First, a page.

Colville Place

Sponsor

English Heritage

Publication

Author

J. R. Howard Roberts and Walter H. Godfrey (editors)

Year published

1949

Supporting documents

Page

29

Citation Show another format:

'Colville Place', Survey of London: volume 21: The parish of St Pancras part 3: Tottenham Court Road & neighbourhood (1949), pp. 29. URL: http://www.british-history.ac.uk/report.aspx?compid=65158 Date accessed: 02 September 2014.


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XLIII—COLVILLE PLACE

(Formerly Colville Court)

Colville Place is a paved court connecting Charlotte Street with Whitfield (formerly John) Street. It was planned as a double row of modest dwellings, three storeys in height in stock brick with a plain parapet masking the roofs. Each house had two sash windows on the first and second floors, and the entrance door, with rectangular fanlight, and one window on the ground floor. Some of these ground floors had been fitted with shops. Old lamp standards stand in the centre line where the sloping pavement from each side met (Plate 6).

The houses were being built in the year 1766. In a lease of the northern side by Francis and William Goodge to William Franks, dated 29th July in that year, (ref. 36) the project is described as "a new intended Court 18 feet wide to be called Colvill Court" with a house at the corner of John Street, let to George Beavan and 15 messuages on the north side of the Court. The lease was for 61½ years, and on 19th November of the same year it was assigned to Edmund Pepys, (ref. 37) when the 15 messuages are stated to be "now in building." From the various subsequent transactions it would appear that Pepys financed the work which was carried out by John Colvill, carpenter, who evidently gave his name to the Court. The south side was being erected in 1766 and 1767 but by 1774 the cost had become too great for the resources of Colvill who had become bankrupt. (ref. 38)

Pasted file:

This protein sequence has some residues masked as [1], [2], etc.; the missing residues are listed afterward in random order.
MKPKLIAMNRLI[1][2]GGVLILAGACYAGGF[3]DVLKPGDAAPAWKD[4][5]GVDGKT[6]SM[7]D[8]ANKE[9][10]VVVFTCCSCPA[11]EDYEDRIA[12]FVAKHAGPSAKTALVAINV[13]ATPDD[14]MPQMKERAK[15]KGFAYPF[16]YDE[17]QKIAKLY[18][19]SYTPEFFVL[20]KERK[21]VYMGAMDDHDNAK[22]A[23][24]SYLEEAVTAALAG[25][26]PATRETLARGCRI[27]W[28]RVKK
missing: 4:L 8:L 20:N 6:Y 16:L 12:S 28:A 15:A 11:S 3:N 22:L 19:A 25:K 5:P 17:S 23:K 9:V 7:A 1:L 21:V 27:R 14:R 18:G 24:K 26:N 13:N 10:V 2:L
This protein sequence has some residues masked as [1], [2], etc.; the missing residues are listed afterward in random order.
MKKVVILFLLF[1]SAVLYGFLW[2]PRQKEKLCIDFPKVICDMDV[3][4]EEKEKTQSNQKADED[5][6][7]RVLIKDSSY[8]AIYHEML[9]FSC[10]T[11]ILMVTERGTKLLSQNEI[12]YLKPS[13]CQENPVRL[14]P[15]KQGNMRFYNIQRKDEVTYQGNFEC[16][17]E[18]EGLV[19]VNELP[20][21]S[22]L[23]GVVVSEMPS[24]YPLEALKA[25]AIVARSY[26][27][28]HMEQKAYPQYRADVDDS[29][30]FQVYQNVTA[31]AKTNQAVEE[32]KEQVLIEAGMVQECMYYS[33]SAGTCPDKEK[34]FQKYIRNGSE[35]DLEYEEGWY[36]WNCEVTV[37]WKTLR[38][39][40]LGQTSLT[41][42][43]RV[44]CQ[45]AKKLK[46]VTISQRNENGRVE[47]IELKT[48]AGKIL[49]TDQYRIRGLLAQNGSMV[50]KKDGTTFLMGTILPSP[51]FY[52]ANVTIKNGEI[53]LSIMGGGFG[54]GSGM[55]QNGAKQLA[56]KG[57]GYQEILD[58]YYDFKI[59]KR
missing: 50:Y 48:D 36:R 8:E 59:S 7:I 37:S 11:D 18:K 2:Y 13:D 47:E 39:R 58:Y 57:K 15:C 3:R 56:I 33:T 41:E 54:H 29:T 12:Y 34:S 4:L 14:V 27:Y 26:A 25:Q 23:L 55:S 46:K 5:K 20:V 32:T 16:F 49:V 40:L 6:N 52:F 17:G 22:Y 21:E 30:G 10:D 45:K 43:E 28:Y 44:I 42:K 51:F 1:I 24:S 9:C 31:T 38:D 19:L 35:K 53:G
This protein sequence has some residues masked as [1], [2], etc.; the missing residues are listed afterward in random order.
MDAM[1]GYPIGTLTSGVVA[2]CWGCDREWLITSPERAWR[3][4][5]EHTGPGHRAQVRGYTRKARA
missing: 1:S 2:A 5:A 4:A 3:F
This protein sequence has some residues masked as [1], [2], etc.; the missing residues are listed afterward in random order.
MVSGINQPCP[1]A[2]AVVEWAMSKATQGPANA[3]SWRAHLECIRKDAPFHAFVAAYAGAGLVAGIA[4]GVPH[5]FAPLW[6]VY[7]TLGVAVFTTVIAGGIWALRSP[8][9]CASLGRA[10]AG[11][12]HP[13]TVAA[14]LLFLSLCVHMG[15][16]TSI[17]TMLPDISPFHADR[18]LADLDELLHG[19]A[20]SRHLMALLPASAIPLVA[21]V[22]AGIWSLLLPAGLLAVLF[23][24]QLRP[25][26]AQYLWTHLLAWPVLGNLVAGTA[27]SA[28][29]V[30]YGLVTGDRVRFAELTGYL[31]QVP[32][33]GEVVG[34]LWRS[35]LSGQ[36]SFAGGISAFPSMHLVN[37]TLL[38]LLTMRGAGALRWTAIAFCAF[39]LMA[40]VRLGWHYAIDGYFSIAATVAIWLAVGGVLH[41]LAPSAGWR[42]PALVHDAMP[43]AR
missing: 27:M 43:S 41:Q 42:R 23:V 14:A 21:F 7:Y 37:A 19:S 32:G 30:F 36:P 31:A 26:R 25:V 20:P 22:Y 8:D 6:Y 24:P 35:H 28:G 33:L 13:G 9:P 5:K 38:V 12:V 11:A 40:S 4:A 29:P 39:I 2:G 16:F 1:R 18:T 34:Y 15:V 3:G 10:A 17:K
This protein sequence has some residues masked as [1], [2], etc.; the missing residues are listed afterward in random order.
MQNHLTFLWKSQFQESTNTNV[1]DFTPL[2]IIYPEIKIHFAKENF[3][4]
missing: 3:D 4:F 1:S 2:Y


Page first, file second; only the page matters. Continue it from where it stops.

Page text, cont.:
The Court was much damaged in the air-raids, No. 1, the easternmost house on the north side, and Nos. 20–26, the eastern part of the south side, being demolished. The houses are numbered consecutively from east to west on the north and continue from west to east on the south, the corner houses being numbered in Whitfield and Charlotte Streets. Nos. 5 and 6 have a wooden entablature to the ground floor with dentil cornice and fluted pilasters. There is a similar treatment to Nos. 10, 12, 14 and 16, but with plain pilasters and cornice.

References

36. Ibid., 1766/6/248.
37. Ibid., 1766/8/224.
38. Ibid., 1774/1/228.


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Whitfield Street